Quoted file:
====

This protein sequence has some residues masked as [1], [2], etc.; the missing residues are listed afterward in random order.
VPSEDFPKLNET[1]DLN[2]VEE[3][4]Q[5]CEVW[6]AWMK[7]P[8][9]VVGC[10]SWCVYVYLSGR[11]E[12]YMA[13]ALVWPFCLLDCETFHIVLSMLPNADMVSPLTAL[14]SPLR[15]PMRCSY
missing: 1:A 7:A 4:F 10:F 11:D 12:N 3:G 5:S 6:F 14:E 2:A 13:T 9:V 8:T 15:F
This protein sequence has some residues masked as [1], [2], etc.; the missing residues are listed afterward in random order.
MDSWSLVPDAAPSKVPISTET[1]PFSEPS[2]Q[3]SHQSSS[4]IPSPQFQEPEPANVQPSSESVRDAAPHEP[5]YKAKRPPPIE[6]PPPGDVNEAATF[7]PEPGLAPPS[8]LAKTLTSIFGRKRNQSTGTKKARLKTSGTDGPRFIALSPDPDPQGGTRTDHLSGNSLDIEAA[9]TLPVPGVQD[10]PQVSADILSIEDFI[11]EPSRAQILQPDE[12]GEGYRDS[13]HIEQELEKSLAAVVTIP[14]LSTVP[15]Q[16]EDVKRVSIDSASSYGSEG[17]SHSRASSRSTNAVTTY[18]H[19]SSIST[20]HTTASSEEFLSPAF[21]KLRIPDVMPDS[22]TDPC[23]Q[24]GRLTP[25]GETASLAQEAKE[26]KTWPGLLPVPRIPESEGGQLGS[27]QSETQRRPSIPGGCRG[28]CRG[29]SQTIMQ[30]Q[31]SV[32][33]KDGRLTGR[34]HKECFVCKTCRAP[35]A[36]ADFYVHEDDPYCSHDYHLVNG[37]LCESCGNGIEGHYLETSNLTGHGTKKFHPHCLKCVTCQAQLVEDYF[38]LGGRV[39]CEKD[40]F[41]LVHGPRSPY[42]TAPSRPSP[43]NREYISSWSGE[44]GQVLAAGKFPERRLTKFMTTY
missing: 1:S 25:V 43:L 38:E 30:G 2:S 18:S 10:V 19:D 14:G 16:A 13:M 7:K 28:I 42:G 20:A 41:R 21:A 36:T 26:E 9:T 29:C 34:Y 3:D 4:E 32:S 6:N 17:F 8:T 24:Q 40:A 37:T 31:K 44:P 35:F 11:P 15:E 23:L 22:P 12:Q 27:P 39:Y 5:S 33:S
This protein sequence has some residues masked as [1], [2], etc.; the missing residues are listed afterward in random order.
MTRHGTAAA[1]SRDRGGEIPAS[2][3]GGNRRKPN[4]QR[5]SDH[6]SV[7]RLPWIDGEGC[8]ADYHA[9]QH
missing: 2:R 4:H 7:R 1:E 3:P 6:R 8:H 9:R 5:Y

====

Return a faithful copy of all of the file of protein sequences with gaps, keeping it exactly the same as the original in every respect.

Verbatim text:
This protein sequence has some residues masked as [1], [2], etc.; the missing residues are listed afterward in random order.
VPSEDFPKLNET[1]DLN[2]VEE[3][4]Q[5]CEVW[6]AWMK[7]P[8][9]VVGC[10]SWCVYVYLSGR[11]E[12]YMA[13]ALVWPFCLLDCETFHIVLSMLPNADMVSPLTAL[14]SPLR[15]PMRCSY
missing: 1:A 7:A 4:F 10:F 11:D 12:N 3:G 5:S 6:F 14:E 2:A 13:T 9:V 8:T 15:F
This protein sequence has some residues masked as [1], [2], etc.; the missing residues are listed afterward in random order.
MDSWSLVPDAAPSKVPISTET[1]PFSEPS[2]Q[3]SHQSSS[4]IPSPQFQEPEPANVQPSSESVRDAAPHEP[5]YKAKRPPPIE[6]PPPGDVNEAATF[7]PEPGLAPPS[8]LAKTLTSIFGRKRNQSTGTKKARLKTSGTDGPRFIALSPDPDPQGGTRTDHLSGNSLDIEAA[9]TLPVPGVQD[10]PQVSADILSIEDFI[11]EPSRAQILQPDE[12]GEGYRDS[13]HIEQELEKSLAAVVTIP[14]LSTVP[15]Q[16]EDVKRVSIDSASSYGSEG[17]SHSRASSRSTNAVTTY[18]H[19]SSIST[20]HTTASSEEFLSPAF[21]KLRIPDVMPDS[22]TDPC[23]Q[24]GRLTP[25]GETASLAQEAKE[26]KTWPGLLPVPRIPESEGGQLGS[27]QSETQRRPSIPGGCRG[28]CRG[29]SQTIMQ[30]Q[31]SV[32][33]KDGRLTGR[34]HKECFVCKTCRAP[35]A[36]ADFYVHEDDPYCSHDYHLVNG[37]LCESCGNGIEGHYLETSNLTGHGTKKFHPHCLKCVTCQAQLVEDYF[38]LGGRV[39]CEKD[40]F[41]LVHGPRSPY[42]TAPSRPSP[43]NREYISSWSGE[44]GQVLAAGKFPERRLTKFMTTY
missing: 1:S 25:V 43:L 38:E 30:G 2:S 18:S 10:V 19:D 14:G 16:A 13:M 7:K 28:I 42:G 20:A 41:R 21:A 36:T 26:E 9:T 29:C 34:Y 3:D 4:E 32:S 6:N 17:F 8:T 24:Q 40:A 37:T 31:K 44:P 35:F 11:P 15:E 23:L 22:P 12:Q 27:P 39:Y 5:S 33:S
This protein sequence has some residues masked as [1], [2], etc.; the missing residues are listed afterward in random order.
MTRHGTAAA[1]SRDRGGEIPAS[2][3]GGNRRKPN[4]QR[5]SDH[6]SV[7]RLPWIDGEGC[8]ADYHA[9]QH
missing: 2:R 4:H 7:R 1:E 3:P 6:R 8:H 9:R 5:Y